The presidential office said on Sunday that U.S. National Security Adviser John Bolton will make a two-day visit to Seoul on Tuesday for consultations with top government officials. Presidential spokesperson Ko Min-jung told reporters that Chung Eui-yong, chief of the presidential National Security Office, plans to hold talks with Bolton on Wednesday in Seoul. Ko said the two sides will discuss major bilateral issues, including the fortification of the South Korea-U.S. alliance and the complete denuclearization of North Korea.

'Suspension of US-S. Korea Military Exercises Never Discussed during Trump-Kim Meeting'

A senior official at a Washington-based think tank said that suspending joint military exercises between the U.S. and South Korea was not discussed during last month’s impromptu meeting between the leaders of the U.S. and North Korea. In an op-ed published by Fox News on Sunday, Harry Kazianis, Senior Director of Korean Studies at the Center for the National Interest, said that the apparent belief in Pyongyang that U.S. President Donald Trump promised to halt the exercises is rooted in a “simple misunderstanding.”


Yonhap (http://english.yonhapnews.co.kr)

Korea's exports set to decline for 8th straight month in July

South Korea's exports are set to extend their slump to an eighth month in July, driven by a decline in outbound shipments of semiconductors and petrochemical goods, data showed on Monday. The country's exports fell 13.6 percent in the first 20 days of July from a year earlier to US$28.3 billion, according to the data compiled by the Korea Customs Service. Average daily exports -- which reflect working days -- declined 16.2 percent on-year to $1.71 billion.

N.K. leader takes part in nationwide local elections

North Korean leader Kim Jong-un has cast his ballot in nationwide elections held over the weekend to choose new deputies to the country's local assemblies, Pyongyang's state media said Monday. Kim visited a polling station in South Hamgyong Province on Sunday and voted for candidates who are running for deputies in the area, according to the Korean Central News Agency (KCNA). The North's local assemblies for provinces, cities and counties meet once or twice a year to decide on their budgets and other regional issues. They also choose the heads of each province, city and county.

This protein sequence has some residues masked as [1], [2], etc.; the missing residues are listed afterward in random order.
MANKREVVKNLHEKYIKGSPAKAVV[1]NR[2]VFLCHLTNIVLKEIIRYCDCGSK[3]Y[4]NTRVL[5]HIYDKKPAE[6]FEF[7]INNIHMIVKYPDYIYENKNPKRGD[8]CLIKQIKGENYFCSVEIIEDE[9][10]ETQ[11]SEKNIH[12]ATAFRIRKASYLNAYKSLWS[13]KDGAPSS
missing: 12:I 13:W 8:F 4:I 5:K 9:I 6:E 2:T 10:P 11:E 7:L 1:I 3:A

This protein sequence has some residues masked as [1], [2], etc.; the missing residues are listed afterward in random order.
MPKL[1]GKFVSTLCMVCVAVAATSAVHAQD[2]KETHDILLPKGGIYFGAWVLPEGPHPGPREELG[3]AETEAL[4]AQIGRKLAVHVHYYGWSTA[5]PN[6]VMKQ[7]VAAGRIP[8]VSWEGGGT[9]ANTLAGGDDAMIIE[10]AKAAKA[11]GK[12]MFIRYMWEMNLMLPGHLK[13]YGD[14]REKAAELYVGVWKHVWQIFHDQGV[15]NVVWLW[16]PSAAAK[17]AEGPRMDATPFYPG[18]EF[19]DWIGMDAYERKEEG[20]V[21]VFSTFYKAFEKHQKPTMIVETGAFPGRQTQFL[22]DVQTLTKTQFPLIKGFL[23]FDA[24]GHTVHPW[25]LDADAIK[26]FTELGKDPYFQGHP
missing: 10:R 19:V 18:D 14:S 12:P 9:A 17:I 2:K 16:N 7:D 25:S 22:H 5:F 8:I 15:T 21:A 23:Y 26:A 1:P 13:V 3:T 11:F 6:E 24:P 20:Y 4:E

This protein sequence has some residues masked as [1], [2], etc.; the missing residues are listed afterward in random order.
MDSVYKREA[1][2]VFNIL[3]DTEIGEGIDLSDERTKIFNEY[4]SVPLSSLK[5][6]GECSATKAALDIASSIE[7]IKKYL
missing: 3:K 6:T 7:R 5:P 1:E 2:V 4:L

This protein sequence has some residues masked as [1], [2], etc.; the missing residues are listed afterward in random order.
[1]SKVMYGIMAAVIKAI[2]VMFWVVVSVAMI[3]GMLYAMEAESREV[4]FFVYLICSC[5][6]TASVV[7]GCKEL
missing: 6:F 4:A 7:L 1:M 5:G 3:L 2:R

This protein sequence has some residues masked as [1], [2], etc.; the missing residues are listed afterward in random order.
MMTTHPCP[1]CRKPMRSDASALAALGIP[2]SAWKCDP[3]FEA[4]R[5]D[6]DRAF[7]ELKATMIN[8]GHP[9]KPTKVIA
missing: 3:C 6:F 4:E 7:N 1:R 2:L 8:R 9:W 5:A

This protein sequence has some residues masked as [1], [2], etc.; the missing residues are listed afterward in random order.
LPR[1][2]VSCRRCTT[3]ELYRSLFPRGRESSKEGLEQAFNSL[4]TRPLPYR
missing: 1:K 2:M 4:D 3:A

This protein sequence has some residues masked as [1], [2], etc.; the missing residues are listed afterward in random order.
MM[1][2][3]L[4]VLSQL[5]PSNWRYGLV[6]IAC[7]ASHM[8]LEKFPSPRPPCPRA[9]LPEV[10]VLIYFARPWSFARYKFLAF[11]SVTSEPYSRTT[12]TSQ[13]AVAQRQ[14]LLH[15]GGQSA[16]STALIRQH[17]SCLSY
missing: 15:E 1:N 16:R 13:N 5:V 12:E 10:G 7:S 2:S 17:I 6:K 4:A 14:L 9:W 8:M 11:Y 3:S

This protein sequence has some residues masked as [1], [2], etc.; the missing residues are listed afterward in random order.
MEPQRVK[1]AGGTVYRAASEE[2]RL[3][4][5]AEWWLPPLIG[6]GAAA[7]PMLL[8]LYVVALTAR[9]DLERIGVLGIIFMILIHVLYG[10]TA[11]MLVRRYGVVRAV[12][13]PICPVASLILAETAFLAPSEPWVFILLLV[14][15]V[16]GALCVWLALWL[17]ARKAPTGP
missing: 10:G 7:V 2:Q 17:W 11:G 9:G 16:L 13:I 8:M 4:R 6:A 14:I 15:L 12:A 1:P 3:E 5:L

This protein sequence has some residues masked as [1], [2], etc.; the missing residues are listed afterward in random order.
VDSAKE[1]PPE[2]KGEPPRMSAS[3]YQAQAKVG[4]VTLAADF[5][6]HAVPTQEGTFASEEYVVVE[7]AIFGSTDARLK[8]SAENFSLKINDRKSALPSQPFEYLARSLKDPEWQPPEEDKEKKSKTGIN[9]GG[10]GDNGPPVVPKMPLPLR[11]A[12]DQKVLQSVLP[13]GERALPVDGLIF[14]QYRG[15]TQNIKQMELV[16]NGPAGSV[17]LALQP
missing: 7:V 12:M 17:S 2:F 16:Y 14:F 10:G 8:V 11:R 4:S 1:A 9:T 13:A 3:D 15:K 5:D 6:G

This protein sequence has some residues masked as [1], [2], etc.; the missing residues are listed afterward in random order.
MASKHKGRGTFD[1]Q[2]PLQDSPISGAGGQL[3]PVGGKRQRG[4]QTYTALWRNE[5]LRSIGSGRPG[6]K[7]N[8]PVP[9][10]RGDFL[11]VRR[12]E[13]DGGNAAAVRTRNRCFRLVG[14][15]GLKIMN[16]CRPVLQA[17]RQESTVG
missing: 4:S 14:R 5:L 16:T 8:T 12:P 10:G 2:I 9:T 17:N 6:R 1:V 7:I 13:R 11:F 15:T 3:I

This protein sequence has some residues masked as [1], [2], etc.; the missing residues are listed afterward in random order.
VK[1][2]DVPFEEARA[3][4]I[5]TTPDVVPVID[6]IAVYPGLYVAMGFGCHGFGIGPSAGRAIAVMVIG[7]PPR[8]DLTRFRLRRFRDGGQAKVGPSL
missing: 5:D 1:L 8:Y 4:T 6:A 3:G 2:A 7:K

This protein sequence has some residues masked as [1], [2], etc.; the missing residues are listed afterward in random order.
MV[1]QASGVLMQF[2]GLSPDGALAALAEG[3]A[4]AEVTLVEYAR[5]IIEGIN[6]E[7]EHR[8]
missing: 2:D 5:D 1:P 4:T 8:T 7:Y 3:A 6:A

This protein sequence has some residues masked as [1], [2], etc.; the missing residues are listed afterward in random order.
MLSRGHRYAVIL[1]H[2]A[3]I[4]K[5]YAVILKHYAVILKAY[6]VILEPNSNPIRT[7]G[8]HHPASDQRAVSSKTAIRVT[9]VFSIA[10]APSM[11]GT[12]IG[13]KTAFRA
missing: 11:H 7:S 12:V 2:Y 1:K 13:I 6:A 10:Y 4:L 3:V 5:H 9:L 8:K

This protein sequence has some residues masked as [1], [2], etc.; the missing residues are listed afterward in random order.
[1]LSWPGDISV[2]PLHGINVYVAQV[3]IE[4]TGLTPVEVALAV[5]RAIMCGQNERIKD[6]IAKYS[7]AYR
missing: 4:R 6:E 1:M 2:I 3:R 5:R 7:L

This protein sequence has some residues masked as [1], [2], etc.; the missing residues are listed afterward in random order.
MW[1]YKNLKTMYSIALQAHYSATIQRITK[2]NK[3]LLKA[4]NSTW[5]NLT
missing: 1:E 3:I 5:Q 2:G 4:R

S. Korea, U.S. mulling renaming next month's joint military exercise

South Korea and the United States have been considering staging a joint military exercise next month as scheduled but under a different name, sources said Sunday, amid warnings from North Korea that the drill could affect its nuclear talks with Washington. The allies were known to have planned to conduct the summertime exercise, named 19-2 Dong Maeng, to verify Seoul's capabilities for its envisioned retaking of wartime operational control (OPCON) of its troops from Washington.


The Korea Herald (http://www.koreaherald.com)

Korea to make all-out efforts to lift Japan’s export restrictions

South Korea is sparing no efforts to persuade the international community to press Japan to withdraw its export restrictions on hi-tech materials and impugn Tokyo’s reasoning behind its retaliatory measures. Early this month, Japan announced it would curb exports on Korea’s hi-tech materials crucial to the production of chips and display panels. It also said it plans to remove South Korea from a whitelist of 27 countries that receive preferential treatment for trade with Japan. The Japanese Cabinet will consider a revision of the relevant legislation after pooling opinions by Wednesday.

Van overturns, 5 cardiac arrests, 11 injured in Gangwon Province

A Hyundai van overturned at 7:33 a.m. Monday on a road in the eastern coastal town of Gagok-myeon, Samcheok City, Gangwon Province. The accident resulted in 16 casualties. Fire authorities and police said the Starex crashed into the guardrail and tipped over. Five were transferred to a hospital with cardiac arrest. Two were seriously injured and nine suffered minor injuries. According to Yonhap News Agency, passengers in the van included three to four foreign workers.